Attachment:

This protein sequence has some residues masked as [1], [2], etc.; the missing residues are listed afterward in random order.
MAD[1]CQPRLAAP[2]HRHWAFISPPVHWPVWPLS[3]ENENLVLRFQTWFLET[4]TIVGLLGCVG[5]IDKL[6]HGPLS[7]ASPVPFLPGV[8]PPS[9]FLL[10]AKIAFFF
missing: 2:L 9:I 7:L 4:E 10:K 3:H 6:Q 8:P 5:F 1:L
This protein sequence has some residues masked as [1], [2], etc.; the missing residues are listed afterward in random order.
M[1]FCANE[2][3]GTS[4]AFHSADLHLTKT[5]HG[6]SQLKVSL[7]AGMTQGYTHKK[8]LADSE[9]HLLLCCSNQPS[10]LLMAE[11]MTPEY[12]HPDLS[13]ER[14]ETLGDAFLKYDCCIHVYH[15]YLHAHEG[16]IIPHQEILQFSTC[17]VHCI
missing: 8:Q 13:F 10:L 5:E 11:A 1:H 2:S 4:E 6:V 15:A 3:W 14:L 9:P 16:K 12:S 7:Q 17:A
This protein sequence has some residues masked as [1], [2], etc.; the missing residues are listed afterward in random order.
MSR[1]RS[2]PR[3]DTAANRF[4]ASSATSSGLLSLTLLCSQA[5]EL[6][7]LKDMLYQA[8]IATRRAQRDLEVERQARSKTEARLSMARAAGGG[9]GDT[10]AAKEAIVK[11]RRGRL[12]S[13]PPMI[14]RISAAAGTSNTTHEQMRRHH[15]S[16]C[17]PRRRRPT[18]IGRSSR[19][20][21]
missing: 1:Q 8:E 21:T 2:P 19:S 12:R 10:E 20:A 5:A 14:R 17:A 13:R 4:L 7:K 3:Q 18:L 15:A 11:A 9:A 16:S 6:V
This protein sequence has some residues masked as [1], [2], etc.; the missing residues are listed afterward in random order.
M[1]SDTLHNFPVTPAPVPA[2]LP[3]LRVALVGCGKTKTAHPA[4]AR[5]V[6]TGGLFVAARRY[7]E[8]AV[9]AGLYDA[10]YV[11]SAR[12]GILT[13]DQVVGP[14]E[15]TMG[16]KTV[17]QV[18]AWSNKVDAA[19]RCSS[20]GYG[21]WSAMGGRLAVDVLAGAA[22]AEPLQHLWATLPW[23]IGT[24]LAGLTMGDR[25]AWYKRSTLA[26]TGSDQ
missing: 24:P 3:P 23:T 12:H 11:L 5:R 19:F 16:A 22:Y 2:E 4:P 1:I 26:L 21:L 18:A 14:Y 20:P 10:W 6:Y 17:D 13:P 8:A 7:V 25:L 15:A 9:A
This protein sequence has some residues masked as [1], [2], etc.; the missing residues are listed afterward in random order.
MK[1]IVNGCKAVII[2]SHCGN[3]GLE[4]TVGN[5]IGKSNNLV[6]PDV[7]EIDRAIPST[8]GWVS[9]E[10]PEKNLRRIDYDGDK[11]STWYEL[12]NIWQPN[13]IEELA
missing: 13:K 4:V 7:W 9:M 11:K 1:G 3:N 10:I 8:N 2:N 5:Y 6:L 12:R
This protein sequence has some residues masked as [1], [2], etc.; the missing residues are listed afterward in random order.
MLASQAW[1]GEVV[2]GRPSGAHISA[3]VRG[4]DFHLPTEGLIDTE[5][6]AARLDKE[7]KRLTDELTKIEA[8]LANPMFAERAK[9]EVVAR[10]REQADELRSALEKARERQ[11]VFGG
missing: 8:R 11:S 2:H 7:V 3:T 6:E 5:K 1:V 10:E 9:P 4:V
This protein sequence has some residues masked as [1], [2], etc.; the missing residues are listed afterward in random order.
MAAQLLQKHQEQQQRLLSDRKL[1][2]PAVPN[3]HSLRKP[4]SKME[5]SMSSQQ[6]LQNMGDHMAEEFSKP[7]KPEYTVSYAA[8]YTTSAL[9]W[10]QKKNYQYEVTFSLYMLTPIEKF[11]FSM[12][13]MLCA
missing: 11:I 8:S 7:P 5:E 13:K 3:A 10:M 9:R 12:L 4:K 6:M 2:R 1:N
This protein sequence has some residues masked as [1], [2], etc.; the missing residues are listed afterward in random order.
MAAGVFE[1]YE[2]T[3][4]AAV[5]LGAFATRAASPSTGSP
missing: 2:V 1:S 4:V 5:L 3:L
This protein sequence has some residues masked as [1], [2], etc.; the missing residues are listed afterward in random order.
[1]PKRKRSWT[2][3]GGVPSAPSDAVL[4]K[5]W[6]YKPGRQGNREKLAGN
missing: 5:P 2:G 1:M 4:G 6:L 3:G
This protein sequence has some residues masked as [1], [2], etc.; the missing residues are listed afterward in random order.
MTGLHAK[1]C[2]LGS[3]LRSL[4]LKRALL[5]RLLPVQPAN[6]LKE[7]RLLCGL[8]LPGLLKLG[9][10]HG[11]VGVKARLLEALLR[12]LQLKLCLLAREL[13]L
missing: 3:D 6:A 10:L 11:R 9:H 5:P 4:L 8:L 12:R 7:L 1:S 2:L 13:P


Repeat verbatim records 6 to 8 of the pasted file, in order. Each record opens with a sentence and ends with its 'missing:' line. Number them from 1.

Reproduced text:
This protein sequence has some residues masked as [1], [2], etc.; the missing residues are listed afterward in random order.
MLASQAW[1]GEVV[2]GRPSGAHISA[3]VRG[4]DFHLPTEGLIDTE[5][6]AARLDKE[7]KRLTDELTKIEA[8]LANPMFAERAK[9]EVVAR[10]REQADELRSALEKARERQ[11]VFGG
missing: 8:R 11:S 2:H 7:V 3:T 6:E 5:K 1:V 10:E 9:P 4:V
This protein sequence has some residues masked as [1], [2], etc.; the missing residues are listed afterward in random order.
MAAQLLQKHQEQQQRLLSDRKL[1][2]PAVPN[3]HSLRKP[4]SKME[5]SMSSQQ[6]LQNMGDHMAEEFSKP[7]KPEYTVSYAA[8]YTTSAL[9]W[10]QKKNYQYEVTFSLYMLTPIEKF[11]FSM[12][13]MLCA
missing: 11:I 8:S 7:P 5:E 13:K 3:A 10:M 9:R 12:L 4:K 6:M 2:R 1:N
This protein sequence has some residues masked as [1], [2], etc.; the missing residues are listed afterward in random order.
MAAGVFE[1]YE[2]T[3][4]AAV[5]LGAFATRAASPSTGSP
missing: 2:V 1:S 4:V 5:L 3:L